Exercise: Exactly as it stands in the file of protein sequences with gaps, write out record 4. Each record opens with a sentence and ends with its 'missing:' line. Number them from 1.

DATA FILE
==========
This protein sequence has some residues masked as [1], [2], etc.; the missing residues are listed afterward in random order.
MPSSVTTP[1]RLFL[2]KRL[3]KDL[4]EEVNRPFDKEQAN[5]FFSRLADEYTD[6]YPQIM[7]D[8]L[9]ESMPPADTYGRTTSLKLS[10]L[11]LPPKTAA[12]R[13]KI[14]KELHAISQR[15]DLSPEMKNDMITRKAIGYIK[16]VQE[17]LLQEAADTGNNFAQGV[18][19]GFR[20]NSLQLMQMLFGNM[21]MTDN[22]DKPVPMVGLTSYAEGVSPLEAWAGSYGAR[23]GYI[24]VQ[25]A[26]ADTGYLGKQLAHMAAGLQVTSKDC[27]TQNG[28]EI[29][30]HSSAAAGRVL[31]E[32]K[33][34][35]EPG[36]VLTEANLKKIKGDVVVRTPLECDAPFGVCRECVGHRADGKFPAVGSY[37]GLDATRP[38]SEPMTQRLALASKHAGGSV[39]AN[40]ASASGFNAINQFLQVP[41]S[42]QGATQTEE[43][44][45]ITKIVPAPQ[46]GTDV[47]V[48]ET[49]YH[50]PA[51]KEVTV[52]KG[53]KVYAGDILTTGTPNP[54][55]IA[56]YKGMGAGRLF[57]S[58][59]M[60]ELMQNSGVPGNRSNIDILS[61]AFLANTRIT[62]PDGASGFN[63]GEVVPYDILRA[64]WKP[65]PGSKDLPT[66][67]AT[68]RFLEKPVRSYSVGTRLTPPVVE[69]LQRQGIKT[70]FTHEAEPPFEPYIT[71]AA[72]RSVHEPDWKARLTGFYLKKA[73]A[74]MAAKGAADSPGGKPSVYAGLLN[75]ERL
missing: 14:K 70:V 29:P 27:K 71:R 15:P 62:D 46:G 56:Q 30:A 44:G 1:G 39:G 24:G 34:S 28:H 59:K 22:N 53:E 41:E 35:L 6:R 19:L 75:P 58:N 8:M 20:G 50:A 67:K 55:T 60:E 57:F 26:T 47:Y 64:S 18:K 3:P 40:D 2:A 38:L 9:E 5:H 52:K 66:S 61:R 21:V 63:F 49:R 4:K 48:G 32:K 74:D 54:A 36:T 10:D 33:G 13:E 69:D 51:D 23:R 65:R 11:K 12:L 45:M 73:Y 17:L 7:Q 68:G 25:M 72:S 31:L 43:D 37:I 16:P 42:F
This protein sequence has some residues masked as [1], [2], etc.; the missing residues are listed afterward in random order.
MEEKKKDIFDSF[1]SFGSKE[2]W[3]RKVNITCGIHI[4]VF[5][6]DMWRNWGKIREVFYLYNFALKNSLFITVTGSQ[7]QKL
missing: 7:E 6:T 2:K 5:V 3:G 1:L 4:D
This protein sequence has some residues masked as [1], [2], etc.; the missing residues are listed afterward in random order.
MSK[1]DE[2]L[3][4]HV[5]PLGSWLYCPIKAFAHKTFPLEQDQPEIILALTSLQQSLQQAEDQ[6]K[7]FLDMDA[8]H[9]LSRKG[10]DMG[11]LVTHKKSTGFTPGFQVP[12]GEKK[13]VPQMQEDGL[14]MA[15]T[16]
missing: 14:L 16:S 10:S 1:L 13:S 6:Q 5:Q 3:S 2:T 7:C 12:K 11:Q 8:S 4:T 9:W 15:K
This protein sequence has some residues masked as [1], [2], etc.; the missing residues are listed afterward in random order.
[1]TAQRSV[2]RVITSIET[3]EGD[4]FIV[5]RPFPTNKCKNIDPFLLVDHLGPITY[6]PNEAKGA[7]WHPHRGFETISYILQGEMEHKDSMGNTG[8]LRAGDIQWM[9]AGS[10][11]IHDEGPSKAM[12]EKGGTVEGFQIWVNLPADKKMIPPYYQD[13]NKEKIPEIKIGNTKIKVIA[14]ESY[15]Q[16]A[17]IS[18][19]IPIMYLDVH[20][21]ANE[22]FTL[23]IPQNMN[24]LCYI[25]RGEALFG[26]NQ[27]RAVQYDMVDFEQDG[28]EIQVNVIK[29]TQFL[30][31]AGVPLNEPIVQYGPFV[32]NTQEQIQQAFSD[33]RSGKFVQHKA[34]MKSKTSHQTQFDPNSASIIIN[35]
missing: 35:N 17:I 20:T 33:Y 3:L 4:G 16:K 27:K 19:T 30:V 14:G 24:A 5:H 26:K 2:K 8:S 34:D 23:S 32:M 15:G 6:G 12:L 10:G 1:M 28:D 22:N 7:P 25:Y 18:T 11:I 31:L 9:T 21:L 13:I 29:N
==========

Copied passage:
This protein sequence has some residues masked as [1], [2], etc.; the missing residues are listed afterward in random order.
[1]TAQRSV[2]RVITSIET[3]EGD[4]FIV[5]RPFPTNKCKNIDPFLLVDHLGPITY[6]PNEAKGA[7]WHPHRGFETISYILQGEMEHKDSMGNTG[8]LRAGDIQWM[9]AGS[10][11]IHDEGPSKAM[12]EKGGTVEGFQIWVNLPADKKMIPPYYQD[13]NKEKIPEIKIGNTKIKVIA[14]ESY[15]Q[16]A[17]IS[18][19]IPIMYLDVH[20][21]ANE[22]FTL[23]IPQNMN[24]LCYI[25]RGEALFG[26]NQ[27]RAVQYDMVDFEQDG[28]EIQVNVIK[29]TQFL[30][31]AGVPLNEPIVQYGPFV[32]NTQEQIQQAFSD[33]RSGKFVQHKA[34]MKSKTSHQTQFDPNSASIIIN[35]
missing: 35:N 17:I 20:T 33:Y 3:L 4:G 16:K 27:K 19:T 30:V 14:G 24:A 5:H 26:K 2:K 8:S 34:D 23:S 32:M 15:G 6:G 12:L 10:G 1:M 28:D 22:N 7:P 25:Y 18:T 11:I 31:L 9:T 21:L 13:I 29:N